Day 1 – Monday
Hackathon: GHJ301-R – AWS GameDay: The New Frontier
Day one started early at 8:30 AM with one of the most interesting sessions available – the GameDay Hackathon where teams of four compete against each other in a gamified learning experience. Because there was no reserved seating available for this year’s GameDay sessions, I wanted to make sure to get there in time. And due to some jet lag, a brisk morning walk was also a good way to wake up. In the end, I was there way too early as there wasn’t a huge queue to get in like I had thought and the room didn’t even get full.
The concept of GameDay was a bit different this year, as there were independent quests and challenges instead of one unifying challenge. In 2018, the theme was microservices and trying to keep the services up and running while something unexpected occurred. That required a bit more teamwork, as now you could just focus on working on one challenge at a time individually.
There were also some bonus quests added during the session, and even Jeff Barr made a quick visit on stage announcing a trivia bonus quest. In the end, our team finished 10th out of roughly 40 participating teams, but we could’ve had a lot more points if we had done some of the challenges in a different order, as there were some that were generating a lot more points based on the time they were completed.
Overall, it was a fun learning experience once again, as you get to solve some puzzles and try new services in a more hands-on way than in a workshop.
Workshop: AIM312-R – Build a custom recommendation engine in 2 hours with Amazon Personalize
Next up was a 2 hour workshop focused around recommendations using Amazon Personalize. I have previously tinkered with the service right when it launched, and it was a bit limited in features back then. Over the years they have added some new things like promotions, campaigns and metrics, but if you are trying to do anything more complicated, you might quickly run into the limits of the service.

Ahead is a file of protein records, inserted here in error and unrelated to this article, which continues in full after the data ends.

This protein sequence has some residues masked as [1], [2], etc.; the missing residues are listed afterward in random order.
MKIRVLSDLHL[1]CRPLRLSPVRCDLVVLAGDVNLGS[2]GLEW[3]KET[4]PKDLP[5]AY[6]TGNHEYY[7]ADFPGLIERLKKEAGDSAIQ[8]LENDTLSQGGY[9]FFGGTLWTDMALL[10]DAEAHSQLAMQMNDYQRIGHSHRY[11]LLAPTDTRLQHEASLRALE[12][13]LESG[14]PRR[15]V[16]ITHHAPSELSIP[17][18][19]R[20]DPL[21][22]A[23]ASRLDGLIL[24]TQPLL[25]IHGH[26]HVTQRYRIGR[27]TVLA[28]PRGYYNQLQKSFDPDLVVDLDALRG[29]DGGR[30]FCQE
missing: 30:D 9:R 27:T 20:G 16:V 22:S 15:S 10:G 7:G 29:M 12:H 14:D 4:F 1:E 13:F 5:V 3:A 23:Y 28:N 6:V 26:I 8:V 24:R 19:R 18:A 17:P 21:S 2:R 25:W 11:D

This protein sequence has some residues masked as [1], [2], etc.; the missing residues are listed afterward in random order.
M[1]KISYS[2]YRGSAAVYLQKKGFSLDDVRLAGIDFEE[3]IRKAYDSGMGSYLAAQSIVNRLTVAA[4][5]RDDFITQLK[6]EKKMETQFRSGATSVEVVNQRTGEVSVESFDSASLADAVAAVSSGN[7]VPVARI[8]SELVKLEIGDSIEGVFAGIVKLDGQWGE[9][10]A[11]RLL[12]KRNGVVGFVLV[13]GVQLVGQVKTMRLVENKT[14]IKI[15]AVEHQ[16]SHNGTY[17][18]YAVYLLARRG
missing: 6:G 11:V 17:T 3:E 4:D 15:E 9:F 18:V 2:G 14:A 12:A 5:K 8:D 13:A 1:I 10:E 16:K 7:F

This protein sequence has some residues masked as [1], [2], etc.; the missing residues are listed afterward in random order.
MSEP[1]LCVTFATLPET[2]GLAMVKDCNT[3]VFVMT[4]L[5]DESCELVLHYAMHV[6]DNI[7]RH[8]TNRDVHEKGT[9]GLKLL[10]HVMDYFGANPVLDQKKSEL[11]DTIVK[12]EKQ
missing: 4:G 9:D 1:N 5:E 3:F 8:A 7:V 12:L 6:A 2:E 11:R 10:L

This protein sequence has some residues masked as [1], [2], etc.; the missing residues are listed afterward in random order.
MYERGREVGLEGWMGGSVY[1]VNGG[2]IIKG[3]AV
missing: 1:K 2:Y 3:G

The title of the workshop was a bit misleading, since the actual model used for recommendations was already pre-built and would take way longer than 2 hours to complete even with the small dataset that was used in the workshop.
Session: BOA304 – Building a product review classifier with transfer learning
I had scheduled a second workshop for the afternoon but it would have been on the other side of the campus, so I opted for staying near Venetian so that I could visit the Expo area too. Found a breakout session with an interesting topic so I decided to join it as a walk-up. The very quick 20 minute session was about using a pre-built model from Hugging Face in Sagemaker and doing some transfer learning for building a simple helpful/not helpful classifier for Amazon.com product reviews.
Chalk Talk: DAT301 – Use graphs to perform fraud analysis with Amazon Neptune and Neptune ML
I also managed to get in a chalk talk as a walk-up without any queueing(!). Apparently graph databases are still not that widely used. It was an interesting session though, and with chalk talks you get a lot more opportunities for interacting with and asking questions from the presenters.
Neptune ML seems like a pretty nice wrapper for Sagemaker, but it looked like you needed to use property graphs (Gremlin or openCypher) instead of RDF (SPARQL). The upcoming Graph Explorer looked nice compared to the current very limited visualization tools available using Neptune Notebooks. Some pretty good conversation sparked from questions from the audience regarding data modeling in graph databases.
After the sessions on Monday evening, AWS Nordics hosted a welcoming reception in one of the restaurants located inside Venetian, the main conference hotel. It was quite packed, but it was nice to meet new people from other companies in Finland.